Two functions treat mutable argument different


#1

at https://github.com/DaanHoogland/tr/blob/master/src/main.rs I have two methods using a mutable struct. the compiler refuses the statement

tr.replace = newreplace;

in append_replace() but accepts all of

tr.search = matches.value_of("search").unwrap().to_string();
tr.replace = matches.value_of("replace").unwrap_or("").to_string();
tr.complement = matches.is_present("complement");
tr.delete = matches.is_present("delete");
tr.squeeze = matches.is_present("squeeze");

in get_opts()

does anybody see the reason why the one is ok and the other isn’t?


#2

just found i had to add a scope:

fn append_replace(mut tr: Translation) -> Translation {
    let mut newreplace = String::new();
    {// extra scope to guard the argument
        let mut search = tr.search.chars();
        let mut replacechars = tr.replace.chars();

        let mut kar = replacechars.next();
        let mut nextkar : Option<char> = kar;
        while search.next().is_none() {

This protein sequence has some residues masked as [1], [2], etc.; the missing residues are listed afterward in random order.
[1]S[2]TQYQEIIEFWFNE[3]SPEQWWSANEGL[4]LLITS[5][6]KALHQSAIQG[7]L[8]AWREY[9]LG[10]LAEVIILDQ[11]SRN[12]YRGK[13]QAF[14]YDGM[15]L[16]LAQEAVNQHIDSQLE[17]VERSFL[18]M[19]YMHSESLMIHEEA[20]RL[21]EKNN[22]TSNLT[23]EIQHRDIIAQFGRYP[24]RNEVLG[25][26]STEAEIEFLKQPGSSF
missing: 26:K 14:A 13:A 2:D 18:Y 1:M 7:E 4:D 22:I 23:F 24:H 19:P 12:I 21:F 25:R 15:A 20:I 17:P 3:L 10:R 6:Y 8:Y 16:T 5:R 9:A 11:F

if nextkar.is_none() {
                kar = nextkar;
            }
            newreplace.push(kar.unwrap());
            nextkar = replacechars.next();
        }
    }
    tr.replace = newreplace;
    return tr;
}

is this a normal way to do things in rust or am i missing the point of this laguage completely :blush:


#3

Yes, right now, borrowing is based on scopes. So sometimes you need to do something like this. In this case, search is borrowed from tr, so you can’t assign to tr.replace while it’s being borrowed. As you’ve seen, the scope lets search go out of scope, which then frees you up to mutate.


#4

ok, thanks. I am still afraid my total design is off but it seems at least this bit makes sense, then.